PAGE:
The key to this strategy, it was noted, is finding the right influencers in different channels.

Facebook Custom Audiences


This approach to reaching customers and finding more shoppers like your best customers is proving to be effective both for acquisition and product discovery. It is also a way to optimize the value of your email subscriber list.
Retailers can upload a list of their best email subscribers to Facebook and then target them with similar email and Facebook messaging. In addition, retailers can provide Facebook with segmented lists of subscribers to create look-alike models to reach Facebook users in niche audiences - i.e. plus size women who purchase colored jeans - so retailers can present more products to more prospective customers.

Search Marketing


To stretch their search budgets, what is still working for brands and retailers is using non-branded, longtail keywords. The key is identifying very specific, descriptive words that consumers may use to search for products and then building out related optimized landing pages.

Brick and Mortar for Email Acquisition


For retailers with brick and mortar presence, stores can be one of their largest sources of acquisition for the email channel. The key to maximizing this strategy is to properly train store staff to consistently ask for email addresses at checkout. It is also important to provide a reason for shoppers to share their addresses, for example to receive e-receipts, and to communicate expectations such as receiving weekly offers and new product announcements.

Shoppable Instagram


Two of the retailers on the panel are currently experimenting with the relatively new Like2Buy service from Curalate, which makes Instragram shoppable.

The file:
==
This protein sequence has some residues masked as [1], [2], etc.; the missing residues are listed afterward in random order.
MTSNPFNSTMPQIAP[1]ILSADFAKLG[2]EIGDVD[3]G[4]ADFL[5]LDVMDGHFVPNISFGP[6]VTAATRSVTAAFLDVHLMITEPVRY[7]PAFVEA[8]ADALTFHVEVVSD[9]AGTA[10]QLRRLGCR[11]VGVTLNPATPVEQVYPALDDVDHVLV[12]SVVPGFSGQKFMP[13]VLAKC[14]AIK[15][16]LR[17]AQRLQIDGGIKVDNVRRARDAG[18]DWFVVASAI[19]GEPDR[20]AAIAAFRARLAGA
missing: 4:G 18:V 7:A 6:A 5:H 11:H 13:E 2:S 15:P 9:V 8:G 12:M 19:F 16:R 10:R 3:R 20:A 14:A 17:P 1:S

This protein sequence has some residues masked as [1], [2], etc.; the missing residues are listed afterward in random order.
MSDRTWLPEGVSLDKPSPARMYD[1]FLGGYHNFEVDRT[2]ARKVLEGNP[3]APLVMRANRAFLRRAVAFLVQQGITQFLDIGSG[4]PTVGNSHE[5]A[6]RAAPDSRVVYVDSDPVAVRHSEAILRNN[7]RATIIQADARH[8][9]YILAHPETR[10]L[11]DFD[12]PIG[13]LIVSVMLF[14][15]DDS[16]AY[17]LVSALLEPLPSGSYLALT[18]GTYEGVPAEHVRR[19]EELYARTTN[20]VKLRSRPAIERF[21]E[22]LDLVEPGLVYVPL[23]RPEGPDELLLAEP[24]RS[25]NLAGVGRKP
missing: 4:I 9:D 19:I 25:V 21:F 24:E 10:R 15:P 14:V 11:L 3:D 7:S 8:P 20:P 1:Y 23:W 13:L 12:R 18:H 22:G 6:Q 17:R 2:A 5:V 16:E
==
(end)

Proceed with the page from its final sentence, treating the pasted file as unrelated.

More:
Described as the “missing link” between traffic and revenue, Like2Buy technology allows fans to click the link at the top of a brand’s Instagram profile page to see a grid of all the items on sale from the retailer’s feed. Clicking again takes the user to the retailer’s secure mobile site. In addition, the technology can be used as a curation tool for shoppers, who can create personal wish lists or save items to buy later by liking product photos.

Dynamic Retargeting


The key to successfully using retargeting to prompt a first-time buyer to make a second purchase is to present dynamic retargeting featuring the products that the customer is most likely to buy next. For example, if she just bought a phone, use retargeting to present her with a case or charger, or if he just purchased a suit, present him with dress shirts or ties.
The retailers on the panel agreed that CRM is the next wave of retargeting they expect to see.

Email Marketing


Email is still a highly effective way to stay in front of customers with the right message at the right time in the customer lifecycle to keep them engaged and purchasing. Upon earning the first sale from a subscriber, a retailer can continue to engage her with order and shipping confirmations, thank you emails and marketing emails featuring products based on the first purchase, all of which are effective at prompting future conversions.